Food,culture and tradition

Australian Meals and Customs

 

 

MEALS AND CUSTOMS

There are no particular rituals associated with meals in Australia. The three-meals-a-day pattern is prevalent, with morning and afternoon breaks usually consisting of tea or beer with a small snack. The Australian woman taking her lunch at home will eat sparsely; the working person will have an inexpensive hot plate of mince, potato, and peas, or a meat pie with beer. Most children eat their lunches at school, buying it at the tuck shop or cafeteria, and have a choice of cold but satisfying foods such as meat pies, sausage rolls, buns, salads, sweets, drinks, and potato chips. The evening meal at home will usually consist of meat and vegetables, potatoes, or bread. Potatoes are expensive and not as widely available as in North America. Pastries or fruit or simple puddings will he the dessert.

Avid outdoor people, Australians love any excuse for a picnic (the races, any races) or barbecue. Simple barbecued meats or fresh fish, vegetables, fruits, and perhaps biscuits and cakes, together with a good supply of beer spell good times and a festive occasion.

Many people still working in the isolated out-back regions prefer to cook in bush ovens. A hole is dug in the ground and lined with hot coals. A special heavy, covered cooking pot is placed on the coals, covered with more coals, and finally heaped with earth. Although simple in principle, this method requires great skill, and for those who know how to do it, anything from meats and stews to cakes and breads can be cooked this way.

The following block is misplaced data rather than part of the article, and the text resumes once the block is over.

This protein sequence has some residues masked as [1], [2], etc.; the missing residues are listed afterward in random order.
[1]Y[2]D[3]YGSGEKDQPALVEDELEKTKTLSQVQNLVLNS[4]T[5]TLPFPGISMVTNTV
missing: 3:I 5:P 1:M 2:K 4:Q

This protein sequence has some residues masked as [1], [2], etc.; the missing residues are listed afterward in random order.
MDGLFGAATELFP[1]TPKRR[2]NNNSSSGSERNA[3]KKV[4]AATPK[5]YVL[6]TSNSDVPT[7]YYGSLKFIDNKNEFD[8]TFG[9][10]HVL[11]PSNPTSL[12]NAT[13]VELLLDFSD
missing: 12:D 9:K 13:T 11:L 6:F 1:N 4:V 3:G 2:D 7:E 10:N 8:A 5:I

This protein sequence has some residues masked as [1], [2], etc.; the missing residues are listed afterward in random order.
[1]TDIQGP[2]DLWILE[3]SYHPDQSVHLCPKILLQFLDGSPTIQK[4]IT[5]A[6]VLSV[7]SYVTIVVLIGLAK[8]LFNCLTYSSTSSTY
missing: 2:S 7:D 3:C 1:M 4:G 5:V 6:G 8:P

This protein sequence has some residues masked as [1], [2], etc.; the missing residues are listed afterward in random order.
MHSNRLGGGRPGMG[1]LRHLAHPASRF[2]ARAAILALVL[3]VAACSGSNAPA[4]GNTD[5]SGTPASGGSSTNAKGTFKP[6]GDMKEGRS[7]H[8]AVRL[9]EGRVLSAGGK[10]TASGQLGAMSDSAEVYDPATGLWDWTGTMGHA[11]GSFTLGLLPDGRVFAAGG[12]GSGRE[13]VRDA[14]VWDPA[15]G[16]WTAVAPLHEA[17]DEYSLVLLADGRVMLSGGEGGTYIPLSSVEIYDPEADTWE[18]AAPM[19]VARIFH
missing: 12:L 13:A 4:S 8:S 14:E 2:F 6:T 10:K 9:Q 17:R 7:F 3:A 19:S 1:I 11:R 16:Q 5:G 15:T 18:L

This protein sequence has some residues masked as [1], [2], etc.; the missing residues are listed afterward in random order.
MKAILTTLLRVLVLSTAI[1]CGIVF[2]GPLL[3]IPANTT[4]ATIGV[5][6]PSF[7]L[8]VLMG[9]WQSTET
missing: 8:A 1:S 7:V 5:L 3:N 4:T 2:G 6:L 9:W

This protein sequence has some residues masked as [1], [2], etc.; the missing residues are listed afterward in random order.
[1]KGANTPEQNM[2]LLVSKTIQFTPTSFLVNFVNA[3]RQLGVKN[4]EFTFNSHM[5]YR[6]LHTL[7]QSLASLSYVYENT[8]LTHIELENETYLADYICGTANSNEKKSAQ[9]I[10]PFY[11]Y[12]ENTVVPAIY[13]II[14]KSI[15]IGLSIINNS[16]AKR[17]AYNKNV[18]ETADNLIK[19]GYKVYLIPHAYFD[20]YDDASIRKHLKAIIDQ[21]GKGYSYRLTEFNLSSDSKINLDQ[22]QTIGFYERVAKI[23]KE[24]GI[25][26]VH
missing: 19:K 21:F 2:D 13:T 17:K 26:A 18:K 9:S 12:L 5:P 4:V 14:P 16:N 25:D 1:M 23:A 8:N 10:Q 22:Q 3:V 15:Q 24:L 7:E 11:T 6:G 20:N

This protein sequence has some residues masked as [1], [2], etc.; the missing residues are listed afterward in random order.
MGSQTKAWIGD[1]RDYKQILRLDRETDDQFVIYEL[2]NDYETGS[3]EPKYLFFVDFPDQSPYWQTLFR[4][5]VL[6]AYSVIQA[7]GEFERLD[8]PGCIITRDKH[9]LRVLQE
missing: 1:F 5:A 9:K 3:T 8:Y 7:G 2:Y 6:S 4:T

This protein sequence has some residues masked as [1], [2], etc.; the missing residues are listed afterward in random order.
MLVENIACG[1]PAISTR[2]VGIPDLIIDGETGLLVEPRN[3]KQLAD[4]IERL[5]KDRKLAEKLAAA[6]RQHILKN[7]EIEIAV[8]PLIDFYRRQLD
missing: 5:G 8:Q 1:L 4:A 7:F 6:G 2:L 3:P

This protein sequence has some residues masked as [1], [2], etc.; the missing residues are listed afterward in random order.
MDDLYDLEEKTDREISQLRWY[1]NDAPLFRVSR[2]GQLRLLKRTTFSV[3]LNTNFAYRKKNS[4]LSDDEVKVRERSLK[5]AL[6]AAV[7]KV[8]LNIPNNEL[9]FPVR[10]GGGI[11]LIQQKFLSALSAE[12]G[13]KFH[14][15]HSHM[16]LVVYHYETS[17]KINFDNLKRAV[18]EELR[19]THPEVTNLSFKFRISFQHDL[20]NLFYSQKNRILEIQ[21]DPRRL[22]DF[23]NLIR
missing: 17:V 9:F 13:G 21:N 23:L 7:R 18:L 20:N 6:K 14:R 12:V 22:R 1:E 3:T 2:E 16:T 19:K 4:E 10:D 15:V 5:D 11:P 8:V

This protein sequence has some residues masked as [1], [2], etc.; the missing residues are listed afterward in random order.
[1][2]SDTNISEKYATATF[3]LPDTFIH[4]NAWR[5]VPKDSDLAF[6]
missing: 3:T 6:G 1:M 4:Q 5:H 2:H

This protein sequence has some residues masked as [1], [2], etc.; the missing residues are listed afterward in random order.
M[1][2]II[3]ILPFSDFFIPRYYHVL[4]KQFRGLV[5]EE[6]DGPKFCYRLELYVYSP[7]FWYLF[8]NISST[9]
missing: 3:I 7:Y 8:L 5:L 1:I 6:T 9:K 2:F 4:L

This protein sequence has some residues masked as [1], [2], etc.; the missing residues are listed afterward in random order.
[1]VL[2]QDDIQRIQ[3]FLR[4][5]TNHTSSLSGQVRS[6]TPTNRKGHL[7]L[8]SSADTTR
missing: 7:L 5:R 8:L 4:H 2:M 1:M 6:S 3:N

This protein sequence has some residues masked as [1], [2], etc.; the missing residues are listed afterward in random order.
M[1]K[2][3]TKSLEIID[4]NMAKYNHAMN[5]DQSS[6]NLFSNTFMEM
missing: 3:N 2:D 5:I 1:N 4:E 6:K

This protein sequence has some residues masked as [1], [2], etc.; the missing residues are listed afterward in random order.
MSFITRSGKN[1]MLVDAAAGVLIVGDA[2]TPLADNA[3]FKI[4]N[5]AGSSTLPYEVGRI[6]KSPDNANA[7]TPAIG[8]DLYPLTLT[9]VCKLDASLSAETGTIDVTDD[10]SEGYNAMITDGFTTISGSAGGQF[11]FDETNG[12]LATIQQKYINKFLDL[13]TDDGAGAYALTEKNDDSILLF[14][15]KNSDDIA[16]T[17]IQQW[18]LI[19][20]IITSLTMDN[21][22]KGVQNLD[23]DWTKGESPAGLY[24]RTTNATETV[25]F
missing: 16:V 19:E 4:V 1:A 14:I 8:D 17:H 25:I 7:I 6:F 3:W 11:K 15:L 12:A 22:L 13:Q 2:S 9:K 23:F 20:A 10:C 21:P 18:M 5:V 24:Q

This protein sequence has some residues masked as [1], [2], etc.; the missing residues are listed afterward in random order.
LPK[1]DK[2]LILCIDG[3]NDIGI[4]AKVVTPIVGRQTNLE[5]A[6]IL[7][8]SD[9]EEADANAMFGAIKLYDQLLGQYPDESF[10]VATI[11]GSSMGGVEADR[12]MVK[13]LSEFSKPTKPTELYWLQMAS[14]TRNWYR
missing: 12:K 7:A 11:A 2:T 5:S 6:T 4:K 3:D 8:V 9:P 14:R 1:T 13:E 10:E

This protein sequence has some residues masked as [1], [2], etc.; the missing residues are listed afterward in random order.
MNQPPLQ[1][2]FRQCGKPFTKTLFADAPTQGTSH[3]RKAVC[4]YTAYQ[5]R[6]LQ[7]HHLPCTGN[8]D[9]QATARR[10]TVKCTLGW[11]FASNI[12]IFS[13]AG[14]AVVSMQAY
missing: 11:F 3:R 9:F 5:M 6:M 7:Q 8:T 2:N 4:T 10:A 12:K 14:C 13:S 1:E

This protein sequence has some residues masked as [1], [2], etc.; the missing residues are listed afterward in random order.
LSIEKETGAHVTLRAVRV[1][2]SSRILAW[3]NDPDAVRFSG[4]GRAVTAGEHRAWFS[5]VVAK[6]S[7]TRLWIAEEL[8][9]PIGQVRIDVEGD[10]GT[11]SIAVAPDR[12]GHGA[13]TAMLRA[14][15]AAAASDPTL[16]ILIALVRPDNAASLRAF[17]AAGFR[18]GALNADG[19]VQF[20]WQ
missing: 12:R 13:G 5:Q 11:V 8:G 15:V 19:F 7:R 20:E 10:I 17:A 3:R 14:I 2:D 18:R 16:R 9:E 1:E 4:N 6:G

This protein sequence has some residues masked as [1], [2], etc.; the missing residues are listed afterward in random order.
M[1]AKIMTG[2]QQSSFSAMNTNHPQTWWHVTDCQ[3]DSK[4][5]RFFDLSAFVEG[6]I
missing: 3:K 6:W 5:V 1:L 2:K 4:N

Aside from going to small casual restaurants and local bars to enjoy beer with friends, Australians are not generally keen about eating out. Tourists to Australia are often disappointed by what they consider to he mediocre hotel and restaurant standards. It is not that the Australians in any way lack hospitality, it is rather that they lack the ability to be servile. To the Australian, even his boss is his “mate,” tip-ping is disliked because of its servile connotation, and Australians take great personal pride in the fact that theirs is a “classless society.” It is most unfortunate that this pride of independence and love of equality is too often misconstrued as arrogance.